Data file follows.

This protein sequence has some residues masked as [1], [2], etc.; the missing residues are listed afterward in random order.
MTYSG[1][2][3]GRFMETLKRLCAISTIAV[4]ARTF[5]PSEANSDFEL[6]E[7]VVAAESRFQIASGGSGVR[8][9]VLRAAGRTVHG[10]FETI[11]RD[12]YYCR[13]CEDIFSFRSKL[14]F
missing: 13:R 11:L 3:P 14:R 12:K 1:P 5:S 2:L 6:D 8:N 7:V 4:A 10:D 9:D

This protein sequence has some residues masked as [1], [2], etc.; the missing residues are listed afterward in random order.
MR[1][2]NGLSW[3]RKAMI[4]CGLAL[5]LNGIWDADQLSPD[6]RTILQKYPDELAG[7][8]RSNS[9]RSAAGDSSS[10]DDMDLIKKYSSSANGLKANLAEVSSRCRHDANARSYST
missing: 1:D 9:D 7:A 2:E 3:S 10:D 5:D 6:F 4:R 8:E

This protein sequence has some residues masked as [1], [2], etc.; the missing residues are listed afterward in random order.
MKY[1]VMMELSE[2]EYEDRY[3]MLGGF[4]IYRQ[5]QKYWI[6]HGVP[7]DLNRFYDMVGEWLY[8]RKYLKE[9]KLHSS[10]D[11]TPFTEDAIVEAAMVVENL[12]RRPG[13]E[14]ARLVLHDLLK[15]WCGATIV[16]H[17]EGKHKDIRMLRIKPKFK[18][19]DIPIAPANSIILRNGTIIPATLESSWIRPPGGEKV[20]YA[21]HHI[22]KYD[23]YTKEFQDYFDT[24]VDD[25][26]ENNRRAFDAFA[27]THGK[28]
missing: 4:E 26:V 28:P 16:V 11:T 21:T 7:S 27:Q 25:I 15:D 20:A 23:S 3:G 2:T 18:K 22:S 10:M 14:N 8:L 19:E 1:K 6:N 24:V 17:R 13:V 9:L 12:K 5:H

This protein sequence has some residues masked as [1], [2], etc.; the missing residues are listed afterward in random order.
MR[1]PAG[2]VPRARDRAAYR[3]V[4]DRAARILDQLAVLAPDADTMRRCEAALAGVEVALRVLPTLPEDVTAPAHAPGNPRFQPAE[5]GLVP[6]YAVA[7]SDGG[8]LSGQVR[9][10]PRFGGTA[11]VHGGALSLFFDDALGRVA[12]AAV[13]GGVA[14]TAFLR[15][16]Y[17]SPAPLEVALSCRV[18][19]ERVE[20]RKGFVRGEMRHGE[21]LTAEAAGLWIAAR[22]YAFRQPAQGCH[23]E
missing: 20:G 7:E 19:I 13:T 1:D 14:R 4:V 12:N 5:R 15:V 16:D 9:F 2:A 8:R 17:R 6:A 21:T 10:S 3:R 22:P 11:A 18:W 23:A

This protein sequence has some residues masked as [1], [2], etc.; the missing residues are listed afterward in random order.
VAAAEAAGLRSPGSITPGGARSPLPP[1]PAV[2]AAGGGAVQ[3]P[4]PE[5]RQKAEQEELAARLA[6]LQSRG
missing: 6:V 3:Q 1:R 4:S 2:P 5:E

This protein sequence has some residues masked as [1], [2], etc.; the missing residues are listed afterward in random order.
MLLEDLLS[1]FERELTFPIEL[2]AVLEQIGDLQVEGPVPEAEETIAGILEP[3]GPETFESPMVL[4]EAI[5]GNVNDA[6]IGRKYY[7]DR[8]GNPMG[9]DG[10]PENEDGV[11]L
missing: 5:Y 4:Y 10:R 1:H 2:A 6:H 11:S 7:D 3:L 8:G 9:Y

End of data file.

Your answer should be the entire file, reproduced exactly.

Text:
This protein sequence has some residues masked as [1], [2], etc.; the missing residues are listed afterward in random order.
MTYSG[1][2][3]GRFMETLKRLCAISTIAV[4]ARTF[5]PSEANSDFEL[6]E[7]VVAAESRFQIASGGSGVR[8][9]VLRAAGRTVHG[10]FETI[11]RD[12]YYCR[13]CEDIFSFRSKL[14]F
missing: 13:R 11:L 3:P 14:R 12:K 1:P 5:S 2:L 6:D 8:N 7:V 4:A 10:D 9:D

This protein sequence has some residues masked as [1], [2], etc.; the missing residues are listed afterward in random order.
MR[1][2]NGLSW[3]RKAMI[4]CGLAL[5]LNGIWDADQLSPD[6]RTILQKYPDELAG[7][8]RSNS[9]RSAAGDSSS[10]DDMDLIKKYSSSANGLKANLAEVSSRCRHDANARSYST
missing: 1:D 9:D 7:A 2:E 3:S 10:D 5:D 6:F 4:R 8:E

This protein sequence has some residues masked as [1], [2], etc.; the missing residues are listed afterward in random order.
MKY[1]VMMELSE[2]EYEDRY[3]MLGGF[4]IYRQ[5]QKYWI[6]HGVP[7]DLNRFYDMVGEWLY[8]RKYLKE[9]KLHSS[10]D[11]TPFTEDAIVEAAMVVENL[12]RRPG[13]E[14]ARLVLHDLLK[15]WCGATIV[16]H[17]EGKHKDIRMLRIKPKFK[18][19]DIPIAPANSIILRNGTIIPATLESSWIRPPGGEKV[20]YA[21]HHI[22]KYD[23]YTKEFQDYFDT[24]VDD[25][26]ENNRRAFDAFA[27]THGK[28]
missing: 4:E 26:V 28:P 16:V 11:T 21:T 7:S 27:Q 25:I 15:D 20:A 23:S 3:G 2:T 18:K 22:S 10:M 14:N 8:L 19:E 1:K 6:N 24:V 17:R 13:V 9:L 12:K 5:H

This protein sequence has some residues masked as [1], [2], etc.; the missing residues are listed afterward in random order.
MR[1]PAG[2]VPRARDRAAYR[3]V[4]DRAARILDQLAVLAPDADTMRRCEAALAGVEVALRVLPTLPEDVTAPAHAPGNPRFQPAE[5]GLVP[6]YAVA[7]SDGG[8]LSGQVR[9][10]PRFGGTA[11]VHGGALSLFFDDALGRVA[12]AAV[13]GGVA[14]TAFLR[15][16]Y[17]SPAPLEVALSCRV[18][19]ERVE[20]RKGFVRGEMRHGE[21]LTAEAAGLWIAAR[22]YAFRQPAQGCH[23]E
missing: 20:G 7:E 19:I 13:T 1:D 14:R 4:V 12:N 5:R 15:V 16:D 9:F 2:A 8:R 17:R 6:A 21:T 10:S 3:R 22:P 11:A 18:W 23:A

This protein sequence has some residues masked as [1], [2], etc.; the missing residues are listed afterward in random order.
VAAAEAAGLRSPGSITPGGARSPLPP[1]PAV[2]AAGGGAVQ[3]P[4]PE[5]RQKAEQEELAARLA[6]LQSRG
missing: 6:V 3:Q 1:R 4:S 2:P 5:E

This protein sequence has some residues masked as [1], [2], etc.; the missing residues are listed afterward in random order.
MLLEDLLS[1]FERELTFPIEL[2]AVLEQIGDLQVEGPVPEAEETIAGILEP[3]GPETFESPMVL[4]EAI[5]GNVNDA[6]IGRKYY[7]DR[8]GNPMG[9]DG[10]PENEDGV[11]L
missing: 5:Y 4:Y 10:R 1:H 2:A 6:H 11:S 7:D 3:L 8:G 9:Y